NYPD Adopts Clearer Penalties for Excessive Force, Racial Bias

The New York City Police Department enacted new disciplinary rules on Friday that call for terminating police officers found to use racial profiling or “excessive deadly force.”

The so-called “disciplinary matrix,” as Mayor Bill de Blasio called it, also lays out clear punishment for other offenses. Officers will be suspended without pay for 20 days in cases of insubordination or reckless driving, and 10 days for failure to report a lost gun. The punishments may be adjusted based on mitigating factors or aggravating circumstances such as repeat offenses, de Blasio said in a statement.

However, the city’s police commissioner, who has authority to make the final decision on discipline, may choose a different punishment that must be explained as part of the case record. Police officers can still make their case against these disciplinary actions.

The new schedule of offenses and punishments came a day after state Attorney General Letitia James sued New York City and its police department for using excessive force and biased law enforcement during Black Lives Matter demonstrations last spring that drew thousands of protesters against racial injustice after the Minneapolis police killing of George Floyd.

Inflicting Harm

“Over the past few months, the NYPD has repeatedly and blatantly violated the rights of New Yorkers, inflicting significant physical and psychological harm and leading to great distrust in law enforcement,” James said after the lawsuit was filed. James called for a court-appointed monitor to oversee department practices during future protests and demonstrations.

The lawsuit outlines what James called a long history of bad policing of protests in the nation’s biggest city, including during anti-war rallies in 2003, the Republican National Convention in 2004 and the Occupy Wall Street protests in 2011. In 2015, the NYPD’s inspector general issued a report concluding that the department’s use-of-force policy was “vague and imprecise, providing little guidance to individual officers on what actions constitute force and providing insufficient instruction on de-escalation,” according to the suit.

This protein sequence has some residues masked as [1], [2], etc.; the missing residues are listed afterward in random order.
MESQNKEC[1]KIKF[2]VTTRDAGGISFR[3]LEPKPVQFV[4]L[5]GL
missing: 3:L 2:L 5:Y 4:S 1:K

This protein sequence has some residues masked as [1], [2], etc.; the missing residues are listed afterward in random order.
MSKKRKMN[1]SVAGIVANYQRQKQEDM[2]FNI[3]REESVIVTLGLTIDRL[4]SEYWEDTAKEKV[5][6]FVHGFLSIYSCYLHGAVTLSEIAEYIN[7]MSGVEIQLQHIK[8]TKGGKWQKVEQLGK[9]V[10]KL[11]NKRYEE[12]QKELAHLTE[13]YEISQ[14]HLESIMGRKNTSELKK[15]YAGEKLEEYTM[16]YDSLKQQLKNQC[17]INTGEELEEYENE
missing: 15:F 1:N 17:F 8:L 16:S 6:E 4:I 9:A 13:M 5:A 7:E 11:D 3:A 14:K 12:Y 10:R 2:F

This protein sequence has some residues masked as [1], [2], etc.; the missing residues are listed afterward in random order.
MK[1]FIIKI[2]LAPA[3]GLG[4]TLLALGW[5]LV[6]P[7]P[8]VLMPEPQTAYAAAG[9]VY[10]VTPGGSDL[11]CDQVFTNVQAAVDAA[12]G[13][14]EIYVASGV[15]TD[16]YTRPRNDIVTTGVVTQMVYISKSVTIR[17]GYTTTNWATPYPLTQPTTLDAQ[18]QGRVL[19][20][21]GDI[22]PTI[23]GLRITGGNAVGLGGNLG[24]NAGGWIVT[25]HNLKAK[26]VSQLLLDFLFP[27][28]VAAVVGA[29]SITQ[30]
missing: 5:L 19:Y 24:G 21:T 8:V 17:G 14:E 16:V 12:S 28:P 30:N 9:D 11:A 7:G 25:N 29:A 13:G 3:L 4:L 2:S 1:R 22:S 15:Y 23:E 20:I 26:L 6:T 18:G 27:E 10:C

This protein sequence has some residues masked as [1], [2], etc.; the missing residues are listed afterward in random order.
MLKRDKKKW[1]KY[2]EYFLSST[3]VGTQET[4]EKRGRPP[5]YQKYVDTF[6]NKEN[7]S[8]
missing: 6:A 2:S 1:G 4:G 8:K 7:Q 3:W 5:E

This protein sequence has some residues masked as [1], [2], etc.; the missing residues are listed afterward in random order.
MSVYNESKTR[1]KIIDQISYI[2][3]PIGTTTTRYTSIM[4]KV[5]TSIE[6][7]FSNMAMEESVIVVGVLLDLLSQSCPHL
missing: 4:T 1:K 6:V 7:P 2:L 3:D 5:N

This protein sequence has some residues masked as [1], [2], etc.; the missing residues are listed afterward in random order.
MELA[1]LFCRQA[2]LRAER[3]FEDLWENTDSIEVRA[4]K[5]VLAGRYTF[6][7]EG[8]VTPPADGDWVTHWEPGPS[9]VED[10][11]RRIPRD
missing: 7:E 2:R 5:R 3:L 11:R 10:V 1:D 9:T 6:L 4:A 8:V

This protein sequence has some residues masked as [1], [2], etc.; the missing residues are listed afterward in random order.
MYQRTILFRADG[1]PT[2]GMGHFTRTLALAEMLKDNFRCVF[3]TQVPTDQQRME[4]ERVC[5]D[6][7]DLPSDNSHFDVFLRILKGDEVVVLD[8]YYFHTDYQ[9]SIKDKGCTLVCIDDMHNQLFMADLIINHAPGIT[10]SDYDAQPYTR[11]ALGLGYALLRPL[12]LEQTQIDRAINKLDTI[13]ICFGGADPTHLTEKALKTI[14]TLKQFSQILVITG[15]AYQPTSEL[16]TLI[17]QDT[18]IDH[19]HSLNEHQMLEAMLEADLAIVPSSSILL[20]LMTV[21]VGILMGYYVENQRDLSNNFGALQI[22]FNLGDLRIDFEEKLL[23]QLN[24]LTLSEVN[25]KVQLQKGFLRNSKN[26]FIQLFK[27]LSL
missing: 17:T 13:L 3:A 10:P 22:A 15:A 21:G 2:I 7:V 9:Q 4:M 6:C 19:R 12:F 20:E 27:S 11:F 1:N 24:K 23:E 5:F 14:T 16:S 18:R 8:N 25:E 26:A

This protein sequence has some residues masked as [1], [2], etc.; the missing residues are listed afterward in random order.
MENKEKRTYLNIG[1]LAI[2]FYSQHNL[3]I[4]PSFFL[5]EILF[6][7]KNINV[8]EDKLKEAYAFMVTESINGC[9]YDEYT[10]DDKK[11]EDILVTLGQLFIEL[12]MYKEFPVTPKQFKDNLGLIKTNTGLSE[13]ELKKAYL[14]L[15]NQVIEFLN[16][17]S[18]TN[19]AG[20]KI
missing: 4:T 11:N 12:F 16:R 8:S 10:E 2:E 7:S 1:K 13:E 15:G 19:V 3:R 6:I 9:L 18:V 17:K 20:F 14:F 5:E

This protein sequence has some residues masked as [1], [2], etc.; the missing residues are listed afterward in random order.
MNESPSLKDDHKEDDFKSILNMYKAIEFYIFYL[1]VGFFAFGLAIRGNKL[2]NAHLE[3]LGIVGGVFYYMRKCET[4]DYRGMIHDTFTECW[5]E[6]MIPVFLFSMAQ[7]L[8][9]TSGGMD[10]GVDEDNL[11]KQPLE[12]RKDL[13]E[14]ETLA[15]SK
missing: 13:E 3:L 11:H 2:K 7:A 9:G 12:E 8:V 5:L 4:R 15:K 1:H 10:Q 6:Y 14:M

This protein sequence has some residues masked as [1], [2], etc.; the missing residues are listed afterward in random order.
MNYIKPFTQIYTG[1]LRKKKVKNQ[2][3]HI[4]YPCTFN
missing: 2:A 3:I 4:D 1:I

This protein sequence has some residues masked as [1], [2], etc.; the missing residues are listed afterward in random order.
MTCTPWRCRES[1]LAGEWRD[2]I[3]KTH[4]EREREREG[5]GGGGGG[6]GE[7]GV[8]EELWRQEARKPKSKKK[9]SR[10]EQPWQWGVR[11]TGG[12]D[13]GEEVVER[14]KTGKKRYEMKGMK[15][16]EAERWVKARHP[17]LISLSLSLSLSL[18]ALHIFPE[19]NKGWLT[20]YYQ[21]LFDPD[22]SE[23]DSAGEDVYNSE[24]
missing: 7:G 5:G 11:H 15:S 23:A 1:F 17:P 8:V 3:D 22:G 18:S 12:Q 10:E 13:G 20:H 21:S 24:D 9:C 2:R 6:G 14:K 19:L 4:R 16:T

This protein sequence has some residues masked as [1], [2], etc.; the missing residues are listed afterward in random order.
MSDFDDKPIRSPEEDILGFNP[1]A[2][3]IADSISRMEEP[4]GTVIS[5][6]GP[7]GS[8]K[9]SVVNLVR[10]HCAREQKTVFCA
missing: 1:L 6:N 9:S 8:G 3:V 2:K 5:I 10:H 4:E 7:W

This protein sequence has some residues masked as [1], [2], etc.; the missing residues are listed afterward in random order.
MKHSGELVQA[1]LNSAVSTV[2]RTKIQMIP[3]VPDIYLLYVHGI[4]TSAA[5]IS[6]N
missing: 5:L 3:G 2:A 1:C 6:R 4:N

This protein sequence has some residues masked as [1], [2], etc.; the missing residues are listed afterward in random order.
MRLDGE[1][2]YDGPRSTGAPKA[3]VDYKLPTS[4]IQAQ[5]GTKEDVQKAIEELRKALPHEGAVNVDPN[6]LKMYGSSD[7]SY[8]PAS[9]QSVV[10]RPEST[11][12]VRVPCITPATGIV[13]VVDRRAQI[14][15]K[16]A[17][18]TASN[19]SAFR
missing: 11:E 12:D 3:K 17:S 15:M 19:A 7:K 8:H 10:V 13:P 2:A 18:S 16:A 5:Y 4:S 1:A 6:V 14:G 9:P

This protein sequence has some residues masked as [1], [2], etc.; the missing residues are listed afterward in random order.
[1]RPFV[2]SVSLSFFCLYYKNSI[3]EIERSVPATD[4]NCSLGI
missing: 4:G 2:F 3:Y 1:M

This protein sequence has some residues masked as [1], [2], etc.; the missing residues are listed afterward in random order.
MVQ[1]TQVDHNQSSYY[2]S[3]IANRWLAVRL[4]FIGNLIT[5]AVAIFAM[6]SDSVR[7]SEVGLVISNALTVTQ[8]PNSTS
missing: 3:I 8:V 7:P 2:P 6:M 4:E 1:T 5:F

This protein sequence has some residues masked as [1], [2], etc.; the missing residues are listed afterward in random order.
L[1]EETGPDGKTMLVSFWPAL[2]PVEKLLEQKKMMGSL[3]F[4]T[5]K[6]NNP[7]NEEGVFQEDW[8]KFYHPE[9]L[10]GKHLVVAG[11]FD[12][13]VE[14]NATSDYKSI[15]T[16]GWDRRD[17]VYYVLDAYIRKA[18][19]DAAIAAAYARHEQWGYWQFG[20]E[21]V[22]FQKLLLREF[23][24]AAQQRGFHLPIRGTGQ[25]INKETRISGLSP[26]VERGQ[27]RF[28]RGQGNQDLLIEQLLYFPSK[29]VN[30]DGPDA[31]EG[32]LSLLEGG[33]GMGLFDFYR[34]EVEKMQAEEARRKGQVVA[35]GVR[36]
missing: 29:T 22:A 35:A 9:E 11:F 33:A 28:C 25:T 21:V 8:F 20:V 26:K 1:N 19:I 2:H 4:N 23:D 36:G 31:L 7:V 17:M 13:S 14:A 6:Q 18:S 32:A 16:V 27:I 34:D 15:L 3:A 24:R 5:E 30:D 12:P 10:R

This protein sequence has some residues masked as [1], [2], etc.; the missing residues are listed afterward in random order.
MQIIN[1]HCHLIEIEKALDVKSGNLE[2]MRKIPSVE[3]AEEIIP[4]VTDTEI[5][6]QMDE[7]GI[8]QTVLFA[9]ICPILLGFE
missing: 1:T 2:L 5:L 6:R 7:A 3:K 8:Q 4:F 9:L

The city is also facing a number of suits from civil rights groups and individuals who say they were brutalized by the police during those demonstrations, allegations that were echoed by James’ action this week. Both the attorney general’s and the civil suits take aim at police leadership for their role in suppressing the last year’s protests.

Costly Settlements

The actions threaten to be costly to the city, which is already facing a budget crunch. New York City paid $220 million in settlements for police misconduct in fiscal 2019, the most recent year those numbers are available, according to the city comptroller’s office.

A separate internal investigation de Blasio had requested also found flagrant abuses by the force during the protests, including indiscriminate baton and pepper spray use, inconsistent enforcement of curfews and excessive crowd control that heightened tensions.

De Blasio has said he welcomes changes to the NYPD, although he has balked at the attorney general’s call for a court-appointed monitor. “That work is critical and is happening right now,” he said, but a lawsuit and the “bureaucracy” of a monitor wouldn’t speed it up, de Blasio said in a statement after the suit was filed.

Calling the new disciplinary guidelines “clear, fair and just,” de Blasio said: “This is about accountability, building trust and ensuring community engagement is centered in our approach.”

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